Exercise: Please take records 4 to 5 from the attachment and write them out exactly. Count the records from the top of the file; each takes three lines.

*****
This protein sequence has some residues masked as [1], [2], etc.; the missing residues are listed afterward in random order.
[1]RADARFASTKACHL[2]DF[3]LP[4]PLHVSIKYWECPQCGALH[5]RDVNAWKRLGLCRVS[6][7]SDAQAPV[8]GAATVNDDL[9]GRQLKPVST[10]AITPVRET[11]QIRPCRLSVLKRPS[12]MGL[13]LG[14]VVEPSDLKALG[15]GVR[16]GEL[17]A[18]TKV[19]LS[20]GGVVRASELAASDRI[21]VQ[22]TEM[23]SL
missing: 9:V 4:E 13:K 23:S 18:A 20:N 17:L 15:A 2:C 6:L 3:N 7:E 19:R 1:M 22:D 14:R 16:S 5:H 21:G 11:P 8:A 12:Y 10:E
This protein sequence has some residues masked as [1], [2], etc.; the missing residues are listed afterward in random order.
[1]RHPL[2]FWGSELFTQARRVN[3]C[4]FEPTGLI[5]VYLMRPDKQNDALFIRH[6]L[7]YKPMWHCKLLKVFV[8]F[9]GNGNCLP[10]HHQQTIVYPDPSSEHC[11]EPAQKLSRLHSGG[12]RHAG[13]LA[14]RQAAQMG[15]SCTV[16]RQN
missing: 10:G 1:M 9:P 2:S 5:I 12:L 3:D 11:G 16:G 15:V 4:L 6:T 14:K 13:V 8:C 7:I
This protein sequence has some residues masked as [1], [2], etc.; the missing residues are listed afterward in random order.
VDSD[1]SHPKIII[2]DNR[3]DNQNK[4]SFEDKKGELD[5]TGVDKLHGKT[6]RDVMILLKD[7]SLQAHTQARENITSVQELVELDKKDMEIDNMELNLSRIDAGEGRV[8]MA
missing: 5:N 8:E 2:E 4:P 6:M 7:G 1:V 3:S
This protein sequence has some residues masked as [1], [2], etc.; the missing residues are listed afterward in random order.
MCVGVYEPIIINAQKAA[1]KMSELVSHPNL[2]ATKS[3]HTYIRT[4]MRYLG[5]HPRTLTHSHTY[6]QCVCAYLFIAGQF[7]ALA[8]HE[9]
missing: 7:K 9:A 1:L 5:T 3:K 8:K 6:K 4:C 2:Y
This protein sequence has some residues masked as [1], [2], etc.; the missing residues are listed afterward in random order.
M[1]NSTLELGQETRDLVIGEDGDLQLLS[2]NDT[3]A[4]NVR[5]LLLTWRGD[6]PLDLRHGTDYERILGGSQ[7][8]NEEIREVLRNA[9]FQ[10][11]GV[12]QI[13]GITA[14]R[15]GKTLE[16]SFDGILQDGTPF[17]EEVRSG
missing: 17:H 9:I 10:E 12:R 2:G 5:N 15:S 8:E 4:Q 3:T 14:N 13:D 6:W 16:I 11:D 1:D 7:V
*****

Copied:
This protein sequence has some residues masked as [1], [2], etc.; the missing residues are listed afterward in random order.
MCVGVYEPIIINAQKAA[1]KMSELVSHPNL[2]ATKS[3]HTYIRT[4]MRYLG[5]HPRTLTHSHTY[6]QCVCAYLFIAGQF[7]ALA[8]HE[9]
missing: 7:K 9:A 1:L 5:T 3:K 8:K 6:K 4:C 2:Y
This protein sequence has some residues masked as [1], [2], etc.; the missing residues are listed afterward in random order.
M[1]NSTLELGQETRDLVIGEDGDLQLLS[2]NDT[3]A[4]NVR[5]LLLTWRGD[6]PLDLRHGTDYERILGGSQ[7][8]NEEIREVLRNA[9]FQ[10][11]GV[12]QI[13]GITA[14]R[15]GKTLE[16]SFDGILQDGTPF[17]EEVRSG
missing: 17:H 9:I 10:E 12:R 2:G 5:N 15:S 8:E 4:Q 3:T 14:N 13:D 6:W 16:I 11:D 1:D 7:V